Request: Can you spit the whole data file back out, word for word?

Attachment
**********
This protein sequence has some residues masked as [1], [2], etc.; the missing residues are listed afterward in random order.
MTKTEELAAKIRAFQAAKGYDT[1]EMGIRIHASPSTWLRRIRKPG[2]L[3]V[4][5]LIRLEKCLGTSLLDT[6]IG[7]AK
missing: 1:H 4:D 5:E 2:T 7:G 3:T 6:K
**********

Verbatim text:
This protein sequence has some residues masked as [1], [2], etc.; the missing residues are listed afterward in random order.
MTKTEELAAKIRAFQAAKGYDT[1]EMGIRIHASPSTWLRRIRKPG[2]L[3]V[4][5]LIRLEKCLGTSLLDT[6]IG[7]AK
missing: 1:H 4:D 5:E 2:T 7:G 3:T 6:K